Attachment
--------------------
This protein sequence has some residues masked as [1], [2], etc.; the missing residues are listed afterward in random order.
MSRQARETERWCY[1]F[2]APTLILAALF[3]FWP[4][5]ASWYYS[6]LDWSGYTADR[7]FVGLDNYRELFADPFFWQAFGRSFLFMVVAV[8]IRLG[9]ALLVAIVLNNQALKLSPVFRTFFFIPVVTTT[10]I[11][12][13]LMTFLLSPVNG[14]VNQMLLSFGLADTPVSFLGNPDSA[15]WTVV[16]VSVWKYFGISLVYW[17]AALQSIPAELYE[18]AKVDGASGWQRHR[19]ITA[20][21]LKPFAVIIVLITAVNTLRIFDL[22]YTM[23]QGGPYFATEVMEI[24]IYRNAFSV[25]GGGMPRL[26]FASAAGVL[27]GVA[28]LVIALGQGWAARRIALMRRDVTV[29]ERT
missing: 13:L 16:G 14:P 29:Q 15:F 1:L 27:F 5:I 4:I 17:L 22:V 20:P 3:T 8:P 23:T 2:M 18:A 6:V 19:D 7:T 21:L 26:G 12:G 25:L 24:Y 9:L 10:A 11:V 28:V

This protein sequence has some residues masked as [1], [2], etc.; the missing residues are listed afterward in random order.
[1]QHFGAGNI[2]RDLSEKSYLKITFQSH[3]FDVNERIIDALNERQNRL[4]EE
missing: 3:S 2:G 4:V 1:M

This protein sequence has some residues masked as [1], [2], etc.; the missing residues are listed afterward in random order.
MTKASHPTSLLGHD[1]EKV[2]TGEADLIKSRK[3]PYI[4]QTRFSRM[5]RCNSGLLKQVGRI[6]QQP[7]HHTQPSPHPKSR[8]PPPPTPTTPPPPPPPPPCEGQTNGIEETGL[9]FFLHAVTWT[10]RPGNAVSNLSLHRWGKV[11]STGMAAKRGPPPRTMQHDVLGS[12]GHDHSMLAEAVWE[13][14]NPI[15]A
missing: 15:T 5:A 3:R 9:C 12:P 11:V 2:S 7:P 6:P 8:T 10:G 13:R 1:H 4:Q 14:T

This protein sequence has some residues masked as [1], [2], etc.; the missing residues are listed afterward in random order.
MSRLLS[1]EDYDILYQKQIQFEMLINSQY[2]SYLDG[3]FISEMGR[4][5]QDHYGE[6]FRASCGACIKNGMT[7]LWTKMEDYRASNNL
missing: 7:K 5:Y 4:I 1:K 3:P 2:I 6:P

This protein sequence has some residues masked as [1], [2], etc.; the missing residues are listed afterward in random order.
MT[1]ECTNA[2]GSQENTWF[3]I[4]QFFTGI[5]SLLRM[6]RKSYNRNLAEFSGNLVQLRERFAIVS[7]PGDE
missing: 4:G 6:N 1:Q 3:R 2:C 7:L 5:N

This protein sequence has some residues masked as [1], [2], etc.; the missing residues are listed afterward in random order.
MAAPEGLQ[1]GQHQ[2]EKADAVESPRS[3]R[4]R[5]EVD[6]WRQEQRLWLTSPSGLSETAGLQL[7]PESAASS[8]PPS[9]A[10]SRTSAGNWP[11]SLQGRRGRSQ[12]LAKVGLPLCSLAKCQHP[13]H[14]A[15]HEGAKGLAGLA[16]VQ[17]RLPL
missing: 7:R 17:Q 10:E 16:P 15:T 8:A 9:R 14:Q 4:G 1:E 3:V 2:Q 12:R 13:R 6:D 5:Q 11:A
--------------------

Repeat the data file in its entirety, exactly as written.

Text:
This protein sequence has some residues masked as [1], [2], etc.; the missing residues are listed afterward in random order.
MSRQARETERWCY[1]F[2]APTLILAALF[3]FWP[4][5]ASWYYS[6]LDWSGYTADR[7]FVGLDNYRELFADPFFWQAFGRSFLFMVVAV[8]IRLG[9]ALLVAIVLNNQALKLSPVFRTFFFIPVVTTT[10]I[11][12][13]LMTFLLSPVNG[14]VNQMLLSFGLADTPVSFLGNPDSA[15]WTVV[16]VSVWKYFGISLVYW[17]AALQSIPAELYE[18]AKVDGASGWQRHR[19]ITA[20][21]LKPFAVIIVLITAVNTLRIFDL[22]YTM[23]QGGPYFATEVMEI[24]IYRNAFSV[25]GGGMPRL[26]FASAAGVL[27]GVA[28]LVIALGQGWAARRIALMRRDVTV[29]ERT
missing: 13:L 16:G 14:P 29:Q 15:F 1:L 27:F 5:I 4:I 17:L 22:V 20:P 3:T 8:P 23:T 2:M 18:A 6:V 19:D 7:T 21:L 26:G 12:G 25:L 24:Y 9:L 10:A 11:V 28:V

This protein sequence has some residues masked as [1], [2], etc.; the missing residues are listed afterward in random order.
[1]QHFGAGNI[2]RDLSEKSYLKITFQSH[3]FDVNERIIDALNERQNRL[4]EE
missing: 3:S 2:G 4:V 1:M

This protein sequence has some residues masked as [1], [2], etc.; the missing residues are listed afterward in random order.
MTKASHPTSLLGHD[1]EKV[2]TGEADLIKSRK[3]PYI[4]QTRFSRM[5]RCNSGLLKQVGRI[6]QQP[7]HHTQPSPHPKSR[8]PPPPTPTTPPPPPPPPPCEGQTNGIEETGL[9]FFLHAVTWT[10]RPGNAVSNLSLHRWGKV[11]STGMAAKRGPPPRTMQHDVLGS[12]GHDHSMLAEAVWE[13][14]NPI[15]A
missing: 15:T 5:A 3:R 9:C 12:P 11:V 2:S 7:P 6:P 8:T 10:G 13:R 1:H 4:Q 14:T

This protein sequence has some residues masked as [1], [2], etc.; the missing residues are listed afterward in random order.
MSRLLS[1]EDYDILYQKQIQFEMLINSQY[2]SYLDG[3]FISEMGR[4][5]QDHYGE[6]FRASCGACIKNGMT[7]LWTKMEDYRASNNL
missing: 7:K 5:Y 4:I 1:K 3:P 2:I 6:P

This protein sequence has some residues masked as [1], [2], etc.; the missing residues are listed afterward in random order.
MT[1]ECTNA[2]GSQENTWF[3]I[4]QFFTGI[5]SLLRM[6]RKSYNRNLAEFSGNLVQLRERFAIVS[7]PGDE
missing: 4:G 6:N 1:Q 3:R 2:C 7:L 5:N

This protein sequence has some residues masked as [1], [2], etc.; the missing residues are listed afterward in random order.
MAAPEGLQ[1]GQHQ[2]EKADAVESPRS[3]R[4]R[5]EVD[6]WRQEQRLWLTSPSGLSETAGLQL[7]PESAASS[8]PPS[9]A[10]SRTSAGNWP[11]SLQGRRGRSQ[12]LAKVGLPLCSLAKCQHP[13]H[14]A[15]HEGAKGLAGLA[16]VQ[17]RLPL
missing: 7:R 17:Q 10:E 16:P 15:T 8:A 9:R 14:Q 4:G 1:E 3:V 2:Q 12:R 13:R 6:D 5:Q 11:A